Author ORCID Identifier


Defense Date


Document Type


Degree Name

Doctor of Philosophy



First Advisor

Babette Fuss

Second Advisor

Pamela Knapp

Third Advisor

James Lister

Fourth Advisor

Gregory Walsh

Fifth Advisor

Yan Zhang


LPA, produced by the lysoPLD activity of ATX, binds its cognate receptors and regulates the development of multiple brain cells, including oligodendrocytes (OLGs). OLGs progress through a lineage from precursor (OPC) to early OLG to immature OLG, until finally the cells mature and enwrap axons to enable saltatory conduction and provide trophic support. The studies in this dissertation characterized the receptors LPA4 and LPA6 as inhibitors of OPC differentiation. Western blot analysis of MS patient lesion tissue found a negative correlation between ATX levels and levels of LPA4 and LPA6. A previously created homology model for LPA4 was used to design and prepare compounds to target LPA6. The PRESTO-TANGO GPCR assay system determined two of these compounds to be partial agonists for the non-Edg LPA receptors. Using a developing zebrafish in vivo model as well as in vitro studies in rat primary OLGs, one of these compounds, GL-8-28, inhibited OLG differentiation gene expression. In further studies, siRNA mediated-knockdowns for Lpar6 in the rat primary OLGs were insufficient to disrupt OLG differentiation gene expression. However, triple knockdown of Lpar1, Lpar4 and Lpar6 significantly increased OLG differentiation gene expression. Because knockdowns of Lpar6 failed to reduce transcription of the target gene below 50 percent, we analyzed Lpar6 null mouse brains, and found a modest increase in myelin proteins. Taken together, these studies provide evidence for a novel inhibitory role of these receptors in OLG development, and potentially novel therapeutic targets in the treatment of multiple sclerosis.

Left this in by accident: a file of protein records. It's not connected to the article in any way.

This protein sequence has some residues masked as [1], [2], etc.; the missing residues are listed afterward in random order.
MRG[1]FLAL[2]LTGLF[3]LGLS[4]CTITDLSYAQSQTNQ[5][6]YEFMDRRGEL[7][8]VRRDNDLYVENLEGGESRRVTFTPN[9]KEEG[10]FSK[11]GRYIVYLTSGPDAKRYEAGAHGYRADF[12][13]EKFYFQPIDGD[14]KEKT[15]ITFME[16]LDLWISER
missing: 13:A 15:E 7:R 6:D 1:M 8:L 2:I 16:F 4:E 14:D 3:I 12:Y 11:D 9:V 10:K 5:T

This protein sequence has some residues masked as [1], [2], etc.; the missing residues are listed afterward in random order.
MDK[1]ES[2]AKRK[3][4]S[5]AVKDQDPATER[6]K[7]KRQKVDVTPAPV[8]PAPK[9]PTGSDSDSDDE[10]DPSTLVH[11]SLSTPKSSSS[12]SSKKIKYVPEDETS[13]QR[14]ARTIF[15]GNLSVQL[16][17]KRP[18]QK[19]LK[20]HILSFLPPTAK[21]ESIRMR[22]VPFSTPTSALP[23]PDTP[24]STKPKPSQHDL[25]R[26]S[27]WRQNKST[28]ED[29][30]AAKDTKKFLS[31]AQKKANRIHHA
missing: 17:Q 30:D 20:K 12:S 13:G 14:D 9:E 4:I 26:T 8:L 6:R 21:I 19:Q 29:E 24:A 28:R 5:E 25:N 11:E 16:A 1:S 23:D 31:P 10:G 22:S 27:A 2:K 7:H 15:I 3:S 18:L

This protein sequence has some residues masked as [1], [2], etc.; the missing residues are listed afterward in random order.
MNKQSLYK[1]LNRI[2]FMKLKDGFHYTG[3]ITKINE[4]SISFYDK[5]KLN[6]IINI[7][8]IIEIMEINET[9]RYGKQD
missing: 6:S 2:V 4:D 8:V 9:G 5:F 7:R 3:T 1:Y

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Available for download on Saturday, October 11, 2025